Around mile 7 or 8 I started feeling a little tired. I decided I would grab a few bites of banana from Trey at the next meet-up spot. Until then, I tried to find ways to keep myself motivated. I had reviewed a list of Bible verses for runners that morning and was trying to meditate on some of them. My brain was feely a little mushy and juvenile, apparently, because what kept popping into my head instead was Dory from Finding Nemo singing “Just keep swimming, swimming, swimming.”
At mile 10 I met up with Trey and the kids and invited Brielle to run a mile with me. She happily agreed and was so excited that she was doing flying leaps through the air beside me. I was wishing I had some of her energy right about then! She asked, “Mom, why did you want to do this?” My first thought was, “I don’t know! Why AM I doing this?” But I tried to explain it to her. “Well, I guess I just wanted to do something hard that would challenge me, something that not very many people ever try doing.” I guess she was satisfied with that answer because she went back to leaping through the air and I went back to just surviving, barely.
I dropped her off with Trey again at mile 11 and was excited to see a small cheer team consisting of my sister, two nieces, and a friend waiting alongside the path there to give me a boost of encouragement for the final leg of my journey.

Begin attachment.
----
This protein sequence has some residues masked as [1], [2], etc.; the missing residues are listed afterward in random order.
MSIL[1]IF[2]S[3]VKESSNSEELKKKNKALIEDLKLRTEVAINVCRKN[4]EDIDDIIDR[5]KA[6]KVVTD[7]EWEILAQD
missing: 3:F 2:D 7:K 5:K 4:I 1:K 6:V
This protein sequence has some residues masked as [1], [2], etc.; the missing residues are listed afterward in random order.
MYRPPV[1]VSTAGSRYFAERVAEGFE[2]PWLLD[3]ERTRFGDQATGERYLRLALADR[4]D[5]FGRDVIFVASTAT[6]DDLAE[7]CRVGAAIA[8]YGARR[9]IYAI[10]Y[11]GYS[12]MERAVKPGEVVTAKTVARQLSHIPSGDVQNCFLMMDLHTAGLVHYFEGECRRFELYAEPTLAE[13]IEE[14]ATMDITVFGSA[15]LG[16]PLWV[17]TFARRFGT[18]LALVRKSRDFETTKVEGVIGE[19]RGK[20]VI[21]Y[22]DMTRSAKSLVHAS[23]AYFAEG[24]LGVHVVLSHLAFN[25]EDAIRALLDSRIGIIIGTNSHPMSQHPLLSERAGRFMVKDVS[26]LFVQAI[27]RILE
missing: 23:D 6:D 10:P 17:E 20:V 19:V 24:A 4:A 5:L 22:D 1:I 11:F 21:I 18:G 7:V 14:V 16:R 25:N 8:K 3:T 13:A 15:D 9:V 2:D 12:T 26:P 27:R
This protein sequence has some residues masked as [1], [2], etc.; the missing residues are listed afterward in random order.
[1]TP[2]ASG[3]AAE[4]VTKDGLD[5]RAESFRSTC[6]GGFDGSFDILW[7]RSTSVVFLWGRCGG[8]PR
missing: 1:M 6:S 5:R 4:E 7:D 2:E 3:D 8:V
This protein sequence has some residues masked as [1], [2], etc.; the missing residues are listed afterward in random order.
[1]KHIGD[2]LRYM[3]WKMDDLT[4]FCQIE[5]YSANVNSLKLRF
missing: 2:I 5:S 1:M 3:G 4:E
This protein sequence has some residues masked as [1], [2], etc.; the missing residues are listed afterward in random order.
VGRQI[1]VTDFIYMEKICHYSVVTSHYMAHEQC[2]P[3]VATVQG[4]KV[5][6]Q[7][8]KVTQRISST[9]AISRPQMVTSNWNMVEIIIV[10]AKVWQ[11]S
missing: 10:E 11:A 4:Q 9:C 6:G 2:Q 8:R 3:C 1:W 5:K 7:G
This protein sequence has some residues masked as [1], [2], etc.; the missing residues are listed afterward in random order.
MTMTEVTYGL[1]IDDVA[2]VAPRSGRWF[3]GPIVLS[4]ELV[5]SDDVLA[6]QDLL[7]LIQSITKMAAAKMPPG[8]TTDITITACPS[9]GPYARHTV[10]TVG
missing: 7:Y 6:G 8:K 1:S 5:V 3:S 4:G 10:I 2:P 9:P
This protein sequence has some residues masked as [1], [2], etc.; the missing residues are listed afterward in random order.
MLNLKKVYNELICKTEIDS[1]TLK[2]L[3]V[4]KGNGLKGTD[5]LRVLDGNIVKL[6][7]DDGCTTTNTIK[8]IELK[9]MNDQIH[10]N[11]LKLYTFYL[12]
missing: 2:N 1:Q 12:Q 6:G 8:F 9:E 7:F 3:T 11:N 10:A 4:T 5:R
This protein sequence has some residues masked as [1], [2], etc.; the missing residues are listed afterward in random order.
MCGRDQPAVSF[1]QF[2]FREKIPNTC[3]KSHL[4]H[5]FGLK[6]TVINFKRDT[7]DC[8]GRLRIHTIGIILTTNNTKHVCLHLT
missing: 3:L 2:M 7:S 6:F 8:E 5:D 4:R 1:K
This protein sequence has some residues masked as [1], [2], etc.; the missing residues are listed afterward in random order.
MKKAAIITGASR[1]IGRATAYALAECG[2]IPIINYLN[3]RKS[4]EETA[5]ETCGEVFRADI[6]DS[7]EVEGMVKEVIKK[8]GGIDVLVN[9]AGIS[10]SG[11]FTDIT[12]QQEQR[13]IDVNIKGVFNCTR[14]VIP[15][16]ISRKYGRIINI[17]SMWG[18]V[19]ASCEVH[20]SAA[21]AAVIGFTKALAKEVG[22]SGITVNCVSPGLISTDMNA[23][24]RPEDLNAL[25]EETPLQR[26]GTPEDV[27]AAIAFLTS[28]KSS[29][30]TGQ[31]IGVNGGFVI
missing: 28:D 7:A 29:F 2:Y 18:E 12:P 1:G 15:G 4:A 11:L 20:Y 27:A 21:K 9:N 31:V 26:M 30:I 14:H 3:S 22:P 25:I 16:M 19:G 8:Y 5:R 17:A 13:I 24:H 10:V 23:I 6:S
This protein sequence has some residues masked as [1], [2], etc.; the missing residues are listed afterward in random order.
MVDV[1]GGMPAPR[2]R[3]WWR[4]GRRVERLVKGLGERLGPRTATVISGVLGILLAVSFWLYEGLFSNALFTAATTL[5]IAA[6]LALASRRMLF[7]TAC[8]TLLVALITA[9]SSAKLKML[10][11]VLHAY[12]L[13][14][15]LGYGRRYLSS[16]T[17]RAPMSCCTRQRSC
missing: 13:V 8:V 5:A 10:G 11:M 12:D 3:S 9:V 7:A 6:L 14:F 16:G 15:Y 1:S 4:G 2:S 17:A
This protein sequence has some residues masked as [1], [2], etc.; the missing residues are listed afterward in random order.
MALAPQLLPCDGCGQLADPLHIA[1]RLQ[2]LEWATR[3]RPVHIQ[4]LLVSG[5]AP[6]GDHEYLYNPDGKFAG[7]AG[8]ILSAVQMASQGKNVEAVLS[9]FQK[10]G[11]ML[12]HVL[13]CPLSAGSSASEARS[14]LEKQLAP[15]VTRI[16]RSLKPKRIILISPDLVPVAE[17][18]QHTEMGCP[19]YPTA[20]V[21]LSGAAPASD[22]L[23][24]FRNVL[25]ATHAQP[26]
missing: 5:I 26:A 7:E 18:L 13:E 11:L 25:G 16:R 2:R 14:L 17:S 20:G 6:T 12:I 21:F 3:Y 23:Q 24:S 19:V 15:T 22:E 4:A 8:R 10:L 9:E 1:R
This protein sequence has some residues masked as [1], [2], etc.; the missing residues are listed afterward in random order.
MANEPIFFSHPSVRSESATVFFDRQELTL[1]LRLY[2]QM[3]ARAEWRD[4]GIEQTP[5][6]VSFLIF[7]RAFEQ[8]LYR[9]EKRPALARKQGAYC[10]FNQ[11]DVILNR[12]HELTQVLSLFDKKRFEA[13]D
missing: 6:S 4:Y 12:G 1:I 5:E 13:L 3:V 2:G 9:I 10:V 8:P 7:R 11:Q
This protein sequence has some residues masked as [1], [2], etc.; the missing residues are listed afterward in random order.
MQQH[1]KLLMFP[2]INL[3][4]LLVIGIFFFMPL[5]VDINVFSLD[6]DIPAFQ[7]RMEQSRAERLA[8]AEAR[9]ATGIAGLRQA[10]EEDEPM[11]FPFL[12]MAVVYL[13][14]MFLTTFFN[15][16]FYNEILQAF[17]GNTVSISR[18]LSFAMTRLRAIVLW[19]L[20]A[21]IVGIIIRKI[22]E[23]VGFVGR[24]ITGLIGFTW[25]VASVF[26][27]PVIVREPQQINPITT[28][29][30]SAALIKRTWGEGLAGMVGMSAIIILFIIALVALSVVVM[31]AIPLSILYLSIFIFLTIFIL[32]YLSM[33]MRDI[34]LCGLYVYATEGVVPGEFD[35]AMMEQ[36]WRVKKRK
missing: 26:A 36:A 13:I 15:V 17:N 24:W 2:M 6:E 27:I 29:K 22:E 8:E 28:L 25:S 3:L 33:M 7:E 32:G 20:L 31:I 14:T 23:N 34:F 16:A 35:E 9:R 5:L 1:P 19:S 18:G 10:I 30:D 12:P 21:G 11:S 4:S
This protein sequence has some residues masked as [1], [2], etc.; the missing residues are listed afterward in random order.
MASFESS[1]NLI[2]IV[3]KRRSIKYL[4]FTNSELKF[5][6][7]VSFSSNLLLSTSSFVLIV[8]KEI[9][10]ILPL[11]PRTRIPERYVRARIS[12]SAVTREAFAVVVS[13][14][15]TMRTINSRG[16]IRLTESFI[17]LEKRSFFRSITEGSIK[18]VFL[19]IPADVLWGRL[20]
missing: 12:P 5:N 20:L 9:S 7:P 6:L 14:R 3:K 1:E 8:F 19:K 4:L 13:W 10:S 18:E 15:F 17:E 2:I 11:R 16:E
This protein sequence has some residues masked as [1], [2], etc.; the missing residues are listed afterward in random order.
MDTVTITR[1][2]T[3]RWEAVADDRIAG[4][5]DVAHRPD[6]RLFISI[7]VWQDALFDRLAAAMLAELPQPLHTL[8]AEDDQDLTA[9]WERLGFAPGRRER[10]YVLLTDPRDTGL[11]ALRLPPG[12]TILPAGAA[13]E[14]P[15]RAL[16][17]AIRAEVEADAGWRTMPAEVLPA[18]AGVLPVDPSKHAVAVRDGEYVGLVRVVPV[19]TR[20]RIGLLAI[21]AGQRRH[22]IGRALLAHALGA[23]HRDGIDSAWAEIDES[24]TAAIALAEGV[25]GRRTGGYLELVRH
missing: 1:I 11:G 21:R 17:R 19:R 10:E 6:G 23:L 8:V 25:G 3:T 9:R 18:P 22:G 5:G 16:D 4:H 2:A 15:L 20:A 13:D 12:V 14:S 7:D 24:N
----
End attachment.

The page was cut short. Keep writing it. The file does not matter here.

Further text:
The last two miles were the hardest. I was alone, and things were starting to hurt. But I knew I was almost done, so I just kept picturing the finish line moment. When I was about .4 of a mile away, I could see the end point, just barely. I was tracking my mileage on my phone, so when I got close I kept my phone in my hand so I would know exactly when I had hit a half marathon. To my annoyance, I hit 13.1 miles when I was still a little over a tenth of a mile away from my finish line crew. I was tired and really ready to stop running, but it would be anti-climactic to just walk up to everyone. So I actually ended up covering about 13.25 miles total for the sake of a grand finale, but who’s counting? (Answer: Me. I was counting. Every single blasted step).
I was greeted at the imaginary finish line with cheers and medals and congratulations. If I had planned ahead better, I would have thought of something funny or interesting or meaningful to say at the end, but I think the best I could manage was gems such as “I’m tired” and “that was a long way.” I was glad it was over, but I was also glad I had done it. I walked stiffly to the car and enjoyed the sheer bliss of just sitting. After some celebratory tacos, I stationed myself on the couch for the rest of the day (which probably wasn’t the best idea… once I stopped moving, I experienced major soreness. It wasn’t quite as bad as the soreness I had after being hit by an 18-wheeler, but it was a pretty close second. Not kidding.)
So, would I do it all again? Well, I’ll probably have to! The half marathon I was supposed to run in March got pushed to November. I spent close to $100 on the registration fees, and there are no refunds. So I don’t think my cheapskate nature is going to let me get out of it. But this time I’ll be running it as an experienced half marathoner. I know how far it is. I know how bad it hurts. And I know I can do it.